The Life of Faith: What Has God Done for You?

A.W. Pink is not unknown to most of you. He has written extensively both topical books and commentaries. He writes as a 20th century Puritan. His most famous work, The Sovereignty of God, continues to sell. He is also known for his commentary on the Sermon on the Mount. Whether or not you are familiar with Pink, this is a good introduction to or reminder of his ability to communicate the doctrines of grace.

The book is a collection of articles written by the author in numerous publications and as usual, he focuses on God in reminding us that it is not about us but about him. You will delight in each of the ten chapters especially beginning with ‘The Design of the Atonement.’ That chapter centers on the atonement, which was designed to bring honor and glory to the triune God by the redeemed, God’s elect. He also reminds us that the intent and design of the atonement was intended to provide complete satisfaction to God for our sins thus bringing us into his presence and fellowship with him.

He also has some unique thoughts on the coming of the Holy Spirit and the role of the third person of the trinity in God’s plan. Pink says that the coming of the Holy Spirit is second in importance only to the coming of Christ. He is also quick to say, as he does with the coming of Christ, the coming of the Spirit is the fulfillment of prophecy.

Pink also has some interesting thoughts on the topic and location of adoption within God’s plan of redemption. Usually we place adoption after justication in the Ordo Salutis but Pink suggests that we have to be adopted and then regenerated. His point is that we are not made children of God by the new birth. We were not made children of God by Christ’s death on the cross. We were children of God from before the foundation of the world by his electing grace. Regeneration simply gives the children of God “a nature suited to their relation.”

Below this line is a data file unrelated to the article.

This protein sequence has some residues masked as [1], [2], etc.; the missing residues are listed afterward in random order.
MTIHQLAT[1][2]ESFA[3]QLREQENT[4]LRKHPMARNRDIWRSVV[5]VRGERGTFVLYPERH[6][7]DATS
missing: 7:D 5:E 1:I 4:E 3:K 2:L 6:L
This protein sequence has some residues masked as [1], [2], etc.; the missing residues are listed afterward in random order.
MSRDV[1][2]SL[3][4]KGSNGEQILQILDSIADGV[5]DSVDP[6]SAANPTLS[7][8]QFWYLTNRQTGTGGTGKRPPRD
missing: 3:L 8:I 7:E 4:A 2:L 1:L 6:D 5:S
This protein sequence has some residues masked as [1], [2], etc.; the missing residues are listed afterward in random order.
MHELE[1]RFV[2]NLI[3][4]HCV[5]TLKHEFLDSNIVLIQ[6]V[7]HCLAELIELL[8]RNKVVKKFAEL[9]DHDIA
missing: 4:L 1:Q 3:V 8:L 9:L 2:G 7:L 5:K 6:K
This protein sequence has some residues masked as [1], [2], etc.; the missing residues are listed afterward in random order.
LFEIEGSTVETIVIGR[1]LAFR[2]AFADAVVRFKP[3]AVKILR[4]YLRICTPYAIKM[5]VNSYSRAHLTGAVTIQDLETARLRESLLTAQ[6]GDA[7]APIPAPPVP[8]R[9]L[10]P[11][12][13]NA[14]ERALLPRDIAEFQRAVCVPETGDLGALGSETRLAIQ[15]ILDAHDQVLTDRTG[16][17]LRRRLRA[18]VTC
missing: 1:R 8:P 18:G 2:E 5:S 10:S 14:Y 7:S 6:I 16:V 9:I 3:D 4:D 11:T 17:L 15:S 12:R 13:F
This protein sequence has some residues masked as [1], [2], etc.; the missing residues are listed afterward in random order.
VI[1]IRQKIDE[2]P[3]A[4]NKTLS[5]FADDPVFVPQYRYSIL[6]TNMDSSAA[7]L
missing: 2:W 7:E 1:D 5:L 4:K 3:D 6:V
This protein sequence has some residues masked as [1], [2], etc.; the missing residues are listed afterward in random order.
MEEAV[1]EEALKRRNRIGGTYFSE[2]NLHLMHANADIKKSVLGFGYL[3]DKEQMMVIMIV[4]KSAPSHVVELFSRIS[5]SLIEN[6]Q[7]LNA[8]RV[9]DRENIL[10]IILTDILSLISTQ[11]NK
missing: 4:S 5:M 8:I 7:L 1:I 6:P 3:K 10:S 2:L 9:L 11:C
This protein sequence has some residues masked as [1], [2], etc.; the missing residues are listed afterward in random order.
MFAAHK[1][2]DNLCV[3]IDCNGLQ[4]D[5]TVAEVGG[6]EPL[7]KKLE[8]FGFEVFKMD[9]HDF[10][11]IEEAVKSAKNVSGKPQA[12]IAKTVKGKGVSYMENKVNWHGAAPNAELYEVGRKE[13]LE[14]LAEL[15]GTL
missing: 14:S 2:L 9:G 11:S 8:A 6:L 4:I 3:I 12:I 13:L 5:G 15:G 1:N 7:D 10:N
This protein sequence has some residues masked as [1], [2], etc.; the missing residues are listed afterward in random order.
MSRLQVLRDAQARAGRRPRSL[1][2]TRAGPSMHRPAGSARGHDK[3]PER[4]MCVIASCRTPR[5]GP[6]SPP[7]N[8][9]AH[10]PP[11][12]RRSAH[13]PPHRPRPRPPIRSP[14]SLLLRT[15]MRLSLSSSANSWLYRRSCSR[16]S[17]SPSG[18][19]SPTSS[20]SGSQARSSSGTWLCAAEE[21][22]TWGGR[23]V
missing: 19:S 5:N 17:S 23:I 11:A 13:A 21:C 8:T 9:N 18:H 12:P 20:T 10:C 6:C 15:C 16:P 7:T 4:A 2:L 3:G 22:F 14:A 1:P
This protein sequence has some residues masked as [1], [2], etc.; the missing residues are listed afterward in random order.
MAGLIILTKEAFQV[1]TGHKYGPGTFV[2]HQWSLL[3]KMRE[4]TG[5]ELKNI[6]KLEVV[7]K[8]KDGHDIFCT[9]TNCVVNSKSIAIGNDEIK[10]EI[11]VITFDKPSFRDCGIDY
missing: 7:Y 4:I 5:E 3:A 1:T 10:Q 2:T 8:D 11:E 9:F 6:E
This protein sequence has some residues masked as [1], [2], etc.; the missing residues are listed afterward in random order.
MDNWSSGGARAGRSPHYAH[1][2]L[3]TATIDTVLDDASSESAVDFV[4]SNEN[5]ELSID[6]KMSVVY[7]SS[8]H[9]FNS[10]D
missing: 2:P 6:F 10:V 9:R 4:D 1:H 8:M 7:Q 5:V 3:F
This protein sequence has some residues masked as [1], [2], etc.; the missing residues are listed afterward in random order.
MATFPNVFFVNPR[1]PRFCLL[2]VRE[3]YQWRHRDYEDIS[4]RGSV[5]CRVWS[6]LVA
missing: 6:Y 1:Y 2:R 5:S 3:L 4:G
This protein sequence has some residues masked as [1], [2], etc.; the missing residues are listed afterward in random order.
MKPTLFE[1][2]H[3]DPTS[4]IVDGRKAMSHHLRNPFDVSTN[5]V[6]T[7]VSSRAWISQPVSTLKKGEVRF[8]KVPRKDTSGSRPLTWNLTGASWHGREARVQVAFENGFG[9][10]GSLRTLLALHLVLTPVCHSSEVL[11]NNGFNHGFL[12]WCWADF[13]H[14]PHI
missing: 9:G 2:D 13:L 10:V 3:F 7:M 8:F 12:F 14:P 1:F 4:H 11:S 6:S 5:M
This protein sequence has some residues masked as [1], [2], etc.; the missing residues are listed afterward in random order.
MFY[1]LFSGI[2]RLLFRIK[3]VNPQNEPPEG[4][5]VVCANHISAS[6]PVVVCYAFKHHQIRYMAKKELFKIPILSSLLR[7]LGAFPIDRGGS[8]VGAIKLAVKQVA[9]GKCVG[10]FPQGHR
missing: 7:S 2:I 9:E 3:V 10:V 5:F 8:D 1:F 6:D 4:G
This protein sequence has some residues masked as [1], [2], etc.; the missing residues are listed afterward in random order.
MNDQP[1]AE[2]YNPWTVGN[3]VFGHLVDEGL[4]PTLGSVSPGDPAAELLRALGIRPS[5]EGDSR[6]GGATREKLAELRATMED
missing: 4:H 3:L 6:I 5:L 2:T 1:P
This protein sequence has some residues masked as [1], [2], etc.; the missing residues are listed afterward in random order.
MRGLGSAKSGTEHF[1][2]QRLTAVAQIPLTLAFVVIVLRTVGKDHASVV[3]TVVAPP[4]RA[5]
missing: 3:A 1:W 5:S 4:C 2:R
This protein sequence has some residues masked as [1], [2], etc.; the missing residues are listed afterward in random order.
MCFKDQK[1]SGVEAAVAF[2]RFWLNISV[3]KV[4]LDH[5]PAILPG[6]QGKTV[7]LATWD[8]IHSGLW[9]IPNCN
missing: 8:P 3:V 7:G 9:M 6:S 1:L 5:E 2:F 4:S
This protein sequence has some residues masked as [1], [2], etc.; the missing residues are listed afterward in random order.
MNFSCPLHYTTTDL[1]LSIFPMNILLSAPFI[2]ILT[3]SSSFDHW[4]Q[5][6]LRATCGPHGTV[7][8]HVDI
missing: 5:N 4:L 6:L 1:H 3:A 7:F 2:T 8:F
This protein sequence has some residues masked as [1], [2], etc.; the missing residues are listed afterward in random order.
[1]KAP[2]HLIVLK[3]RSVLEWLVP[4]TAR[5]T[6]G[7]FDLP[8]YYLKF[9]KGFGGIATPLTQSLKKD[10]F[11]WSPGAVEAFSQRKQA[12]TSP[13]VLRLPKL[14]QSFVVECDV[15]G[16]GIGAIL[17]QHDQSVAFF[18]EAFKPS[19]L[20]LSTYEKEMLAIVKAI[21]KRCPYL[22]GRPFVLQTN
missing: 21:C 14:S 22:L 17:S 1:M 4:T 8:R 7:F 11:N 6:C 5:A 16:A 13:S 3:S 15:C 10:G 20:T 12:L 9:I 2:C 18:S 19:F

His treatment of the necessity of spiritual growth is worth the price of the book. While he reminds us that although we are to make spiritual progress or grow in grace and knowledge of our Lord, our growth does not make God loves us any more than he always does. However, without spiritual growth we will not experience the fullness of all that God has prepared for those who love him. Pink is also clear that God does not fill our lives with assurance of our salvation without “carefulness and diligence.” Pink actually includes two chapters on this topic. What he wants us to remember is that spiritual growth requires the inner working of the Holy Spirit plus a desire on our part to grow in grace.

He also addresses the topic of ‘progressive sanctification” which has troubled many Christians over the years. He makes clear the right and wrong use of that idea. In principle, we are fully sanctified already in Christ but our experience of that is progressive and dependent on our obedience. Of course in Pink’s fashion, he makes it clear that spiritual growth is not optional.

You might also find his chapter on the law, where he clearly distinguished the law of Moses from the Ten Commandments, a helpful read. Pink says that while the law of Moses was required for all Jews and Gentile proselytes, the ten commandments are universally binding on all men for all times and peoples. (A good thought in light of some current debates about the public display of the Ten Commandments.) This will be a good book for personal reading, family study, or even a Sunday school class.

Charles Dunahoo pastored churches in Georgia and Alabama before being called to his present position as Coordinator for the PCA of Christian Education and Publications (CEP).

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